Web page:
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Special Communication
February 9, 2000

Genital Herpes and Public HealthAddressing a Global Problem

Author Affiliations

Author Affiliations: Program in Infectious Diseases, Fred Hutchinson Cancer Research Center (Dr Corey), the Departments of Laboratory Medicine (Dr Corey) and Medicine (Drs Corey and Handsfield), University of Washington School of Medicine, and Public Health—Seattle and King County (Dr Handsfield), Seattle, Wash.

JAMA. 2000;283(6):791-794. doi:10.1001/jama.283.6.791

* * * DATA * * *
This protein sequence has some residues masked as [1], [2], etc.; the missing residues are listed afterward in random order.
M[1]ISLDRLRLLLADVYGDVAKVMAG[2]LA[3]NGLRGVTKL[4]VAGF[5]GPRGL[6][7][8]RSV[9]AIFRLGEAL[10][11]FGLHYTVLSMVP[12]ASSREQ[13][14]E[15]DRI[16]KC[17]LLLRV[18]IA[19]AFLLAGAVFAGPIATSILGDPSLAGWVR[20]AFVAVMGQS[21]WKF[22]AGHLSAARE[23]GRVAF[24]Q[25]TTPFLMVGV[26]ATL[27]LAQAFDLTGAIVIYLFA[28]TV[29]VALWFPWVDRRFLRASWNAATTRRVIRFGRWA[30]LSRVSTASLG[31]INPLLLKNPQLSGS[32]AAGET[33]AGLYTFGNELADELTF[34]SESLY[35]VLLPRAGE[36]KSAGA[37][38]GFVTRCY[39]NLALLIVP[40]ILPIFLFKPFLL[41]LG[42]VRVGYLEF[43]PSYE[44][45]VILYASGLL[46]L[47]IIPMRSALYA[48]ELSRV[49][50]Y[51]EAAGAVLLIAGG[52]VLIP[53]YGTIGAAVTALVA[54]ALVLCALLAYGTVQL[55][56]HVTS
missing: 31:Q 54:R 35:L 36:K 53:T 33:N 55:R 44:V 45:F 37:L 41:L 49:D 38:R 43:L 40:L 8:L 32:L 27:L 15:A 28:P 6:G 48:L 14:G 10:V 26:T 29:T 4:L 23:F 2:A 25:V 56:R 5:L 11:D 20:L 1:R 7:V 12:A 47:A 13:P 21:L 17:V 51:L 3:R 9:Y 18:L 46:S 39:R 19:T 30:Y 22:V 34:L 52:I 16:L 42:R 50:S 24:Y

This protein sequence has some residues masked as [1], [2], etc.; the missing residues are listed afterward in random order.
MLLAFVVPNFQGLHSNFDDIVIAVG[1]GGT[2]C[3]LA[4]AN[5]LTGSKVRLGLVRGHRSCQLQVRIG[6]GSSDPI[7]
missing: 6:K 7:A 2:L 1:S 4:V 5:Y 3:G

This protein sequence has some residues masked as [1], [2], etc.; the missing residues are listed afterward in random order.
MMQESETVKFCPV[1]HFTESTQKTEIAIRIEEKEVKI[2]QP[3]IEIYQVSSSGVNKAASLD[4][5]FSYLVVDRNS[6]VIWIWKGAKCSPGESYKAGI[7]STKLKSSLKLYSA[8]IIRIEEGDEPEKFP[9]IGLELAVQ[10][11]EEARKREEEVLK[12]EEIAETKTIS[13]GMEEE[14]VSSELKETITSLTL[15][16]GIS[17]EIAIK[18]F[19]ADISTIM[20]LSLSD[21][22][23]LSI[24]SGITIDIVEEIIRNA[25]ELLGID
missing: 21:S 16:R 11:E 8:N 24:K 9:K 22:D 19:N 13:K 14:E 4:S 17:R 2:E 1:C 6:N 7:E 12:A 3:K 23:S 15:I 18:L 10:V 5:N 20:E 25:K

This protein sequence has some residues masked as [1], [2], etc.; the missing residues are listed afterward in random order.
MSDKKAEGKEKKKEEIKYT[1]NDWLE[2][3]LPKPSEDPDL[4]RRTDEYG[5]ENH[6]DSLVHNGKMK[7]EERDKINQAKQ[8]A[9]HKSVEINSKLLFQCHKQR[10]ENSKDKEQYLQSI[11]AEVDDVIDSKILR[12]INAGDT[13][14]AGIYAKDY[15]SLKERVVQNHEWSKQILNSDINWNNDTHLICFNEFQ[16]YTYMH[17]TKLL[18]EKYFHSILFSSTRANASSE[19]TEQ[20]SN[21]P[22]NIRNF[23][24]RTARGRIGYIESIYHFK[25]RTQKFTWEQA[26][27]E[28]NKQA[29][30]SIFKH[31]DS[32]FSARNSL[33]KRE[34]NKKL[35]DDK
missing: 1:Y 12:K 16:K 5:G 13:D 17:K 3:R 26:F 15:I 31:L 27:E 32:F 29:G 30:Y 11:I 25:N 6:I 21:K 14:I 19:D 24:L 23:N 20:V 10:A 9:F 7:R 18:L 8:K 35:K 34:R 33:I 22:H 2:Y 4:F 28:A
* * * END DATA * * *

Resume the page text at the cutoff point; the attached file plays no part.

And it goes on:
Genital herpes can be caused by herpes simplex virus 2 (HSV-2) or, less commonly, by herpes simplex virus 1 (HSV-1). With a seroprevalence of antibodies to HSV-2 of 22% in the general population, genital herpes is 1 of the 3 most prevalent sexually transmitted diseases (STDs) in the United States. A central issue in the public health problem of genital herpes is the high proportion of genital HSV infections that are unrecognized by both patients and clinicians. Persons who are HSV-2 seropositive may be symptomatic but nevertheless fail to recognize genital herpes; they serve as reservoirs for transmission. Physicians and patients must be aware of the subclinical presentation of genital herpes and the potential these patients have for transmitting HSV. Serious consequences of HSV infection include neonatal herpes and increased risk of human immunodeficiency virus transmission. Recommendations to physicians for prevention include using type-specific tests for HSV when screening for other STDs and testing for HSV when evaluating patients with genital ulcers. Researchers must evaluate the performance of type-specific tests and strategies to prevent transmission.